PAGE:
Progressive resistance exercise improves glycaemic control in people with type 2 diabetes mellitus: a systematic review

Aust J Physiother. 2009;55(4):237-46. doi: 10.1016/s0004-9514(09)70003-0.


Question: Is progressive resistance exercise a safe and effective form of exercise to improve glycaemic control in people with type 2 diabetes?

Design: Systematic review with meta-analysis of randomised controlled trials.

Participants: People with type 2 diabetes mellitus.

Intervention: Progressive resistance exercise.

Outcome measures: The primary outcome was glycaemic control measured as percentage glycosylated haemoglobin (HbA1c). Secondary outcomes were body composition (lean body and fat free mass in kg), and muscle strength (% change in 1RM, dynamometry, change in maximum weight lifted).

Results: The search yielded nine relevant trials that evaluated 372 people with type 2 diabetes. Compared to not exercising, progressive resistance exercise led to small and statistically significant absolute reductions in HbA1c of 0.3% (SMD -0.25, 95% CI -0.47 to -0.03). When compared to aerobic exercise there were no significant differences in HbA1c. Progressive resistance exercise resulted in large improvements in strength when compared to aerobic (SMD 1.44, 95% CI 0.83 to 2.05) or no exercise (SMD 0.95, 95% CI 0.58 to 1.31). There were no significant changes in body composition.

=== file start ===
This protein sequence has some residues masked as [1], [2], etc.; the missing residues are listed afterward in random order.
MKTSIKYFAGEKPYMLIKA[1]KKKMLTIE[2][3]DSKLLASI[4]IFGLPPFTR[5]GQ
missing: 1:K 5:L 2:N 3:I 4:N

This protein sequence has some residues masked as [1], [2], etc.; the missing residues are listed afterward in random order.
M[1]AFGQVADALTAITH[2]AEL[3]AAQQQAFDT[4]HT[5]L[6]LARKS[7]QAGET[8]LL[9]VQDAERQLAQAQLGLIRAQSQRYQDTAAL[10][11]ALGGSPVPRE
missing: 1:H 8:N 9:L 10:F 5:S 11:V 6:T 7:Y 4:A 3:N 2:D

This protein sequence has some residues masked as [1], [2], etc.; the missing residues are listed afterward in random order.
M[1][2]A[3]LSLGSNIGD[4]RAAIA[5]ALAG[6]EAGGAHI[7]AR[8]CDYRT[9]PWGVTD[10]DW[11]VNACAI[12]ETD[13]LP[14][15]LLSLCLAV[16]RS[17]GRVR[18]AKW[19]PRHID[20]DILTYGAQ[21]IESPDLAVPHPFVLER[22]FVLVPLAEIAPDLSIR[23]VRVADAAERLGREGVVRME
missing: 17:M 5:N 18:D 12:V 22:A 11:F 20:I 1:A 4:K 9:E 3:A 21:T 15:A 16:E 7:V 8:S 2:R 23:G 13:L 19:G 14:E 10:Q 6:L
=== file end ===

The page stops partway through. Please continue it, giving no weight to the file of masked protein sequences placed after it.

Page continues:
Conclusions: Progressive resistance exercise increases strength and leads to small reductions in glycosylated haemoglobin that are likely to be clinically significant for people with type 2 diabetes. Progressive resistance exercise is a feasible option in the management of glycaemia for this population.

Publication types

  • Meta-Analysis
  • Review
  • Systematic Review

MeSH terms

  • Blood Glucose / metabolism*
  • Body Composition / physiology
  • Diabetes Mellitus, Type 2 / blood
  • Diabetes Mellitus, Type 2 / physiopathology
  • Diabetes Mellitus, Type 2 / therapy*
  • Glycated Hemoglobin A / metabolism
  • Humans
  • Outcome Assessment, Health Care
  • Resistance Training / methods*


  • Blood Glucose
  • Glycated Hemoglobin A